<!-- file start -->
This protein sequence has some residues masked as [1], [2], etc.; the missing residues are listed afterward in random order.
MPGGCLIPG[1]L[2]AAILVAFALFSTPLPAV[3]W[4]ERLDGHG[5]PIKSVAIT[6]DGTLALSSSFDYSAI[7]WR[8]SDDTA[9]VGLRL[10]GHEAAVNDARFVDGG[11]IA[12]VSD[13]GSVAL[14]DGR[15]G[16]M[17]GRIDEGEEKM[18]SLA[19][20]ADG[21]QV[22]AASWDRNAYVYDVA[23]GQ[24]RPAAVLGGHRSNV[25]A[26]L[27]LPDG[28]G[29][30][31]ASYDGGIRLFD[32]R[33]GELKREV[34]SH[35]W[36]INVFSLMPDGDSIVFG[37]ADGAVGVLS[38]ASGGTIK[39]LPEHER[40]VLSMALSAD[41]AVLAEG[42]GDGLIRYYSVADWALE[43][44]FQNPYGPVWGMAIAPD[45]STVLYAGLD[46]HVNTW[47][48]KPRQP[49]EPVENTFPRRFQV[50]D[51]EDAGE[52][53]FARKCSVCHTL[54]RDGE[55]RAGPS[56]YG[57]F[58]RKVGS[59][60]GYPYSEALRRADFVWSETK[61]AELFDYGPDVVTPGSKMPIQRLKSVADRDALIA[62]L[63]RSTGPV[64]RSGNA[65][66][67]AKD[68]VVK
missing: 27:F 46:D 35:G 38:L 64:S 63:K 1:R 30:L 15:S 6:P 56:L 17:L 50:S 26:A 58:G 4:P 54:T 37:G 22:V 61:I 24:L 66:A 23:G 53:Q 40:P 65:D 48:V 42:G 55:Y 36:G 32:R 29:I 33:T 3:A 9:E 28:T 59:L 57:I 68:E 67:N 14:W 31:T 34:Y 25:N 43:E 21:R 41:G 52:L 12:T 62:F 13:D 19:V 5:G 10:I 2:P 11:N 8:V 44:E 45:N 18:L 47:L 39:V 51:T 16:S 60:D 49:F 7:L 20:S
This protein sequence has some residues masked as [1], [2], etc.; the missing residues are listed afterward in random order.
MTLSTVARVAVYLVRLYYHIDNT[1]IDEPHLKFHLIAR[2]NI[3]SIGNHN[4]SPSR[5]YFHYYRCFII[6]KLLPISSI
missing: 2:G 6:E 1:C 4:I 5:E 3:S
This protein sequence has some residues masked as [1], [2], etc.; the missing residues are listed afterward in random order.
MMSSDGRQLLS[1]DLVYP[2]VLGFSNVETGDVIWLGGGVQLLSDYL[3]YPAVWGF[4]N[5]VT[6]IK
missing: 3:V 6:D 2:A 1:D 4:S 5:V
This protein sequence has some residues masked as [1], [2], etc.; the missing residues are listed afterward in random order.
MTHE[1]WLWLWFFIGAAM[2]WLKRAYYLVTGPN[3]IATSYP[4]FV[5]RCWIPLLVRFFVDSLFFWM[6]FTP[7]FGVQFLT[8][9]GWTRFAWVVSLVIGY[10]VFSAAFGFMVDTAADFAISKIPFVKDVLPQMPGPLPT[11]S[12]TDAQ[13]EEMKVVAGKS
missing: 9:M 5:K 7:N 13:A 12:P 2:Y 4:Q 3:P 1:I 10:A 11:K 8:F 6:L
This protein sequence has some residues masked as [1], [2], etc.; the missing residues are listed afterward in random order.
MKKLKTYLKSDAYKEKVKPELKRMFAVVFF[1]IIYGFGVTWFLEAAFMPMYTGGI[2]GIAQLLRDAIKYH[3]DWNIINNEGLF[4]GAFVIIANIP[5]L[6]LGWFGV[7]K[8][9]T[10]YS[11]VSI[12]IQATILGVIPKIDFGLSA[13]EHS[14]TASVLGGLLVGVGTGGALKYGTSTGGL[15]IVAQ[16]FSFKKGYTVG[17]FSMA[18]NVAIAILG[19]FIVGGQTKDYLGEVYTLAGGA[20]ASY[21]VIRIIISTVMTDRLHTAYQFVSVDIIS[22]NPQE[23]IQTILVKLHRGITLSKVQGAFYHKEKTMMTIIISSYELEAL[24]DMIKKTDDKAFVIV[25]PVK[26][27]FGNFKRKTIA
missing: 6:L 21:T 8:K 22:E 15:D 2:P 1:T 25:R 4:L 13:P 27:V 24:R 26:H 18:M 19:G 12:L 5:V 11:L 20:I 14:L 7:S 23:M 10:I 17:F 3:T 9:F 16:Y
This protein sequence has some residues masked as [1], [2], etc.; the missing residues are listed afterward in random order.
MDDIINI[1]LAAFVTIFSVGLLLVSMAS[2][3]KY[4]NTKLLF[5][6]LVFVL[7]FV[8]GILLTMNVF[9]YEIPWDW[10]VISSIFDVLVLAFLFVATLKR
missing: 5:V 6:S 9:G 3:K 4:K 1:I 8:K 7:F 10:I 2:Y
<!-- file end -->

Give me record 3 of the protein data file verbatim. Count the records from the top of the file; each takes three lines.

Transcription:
This protein sequence has some residues masked as [1], [2], etc.; the missing residues are listed afterward in random order.
MMSSDGRQLLS[1]DLVYP[2]VLGFSNVETGDVIWLGGGVQLLSDYL[3]YPAVWGF[4]N[5]VT[6]IK
missing: 3:V 6:D 2:A 1:D 4:S 5:V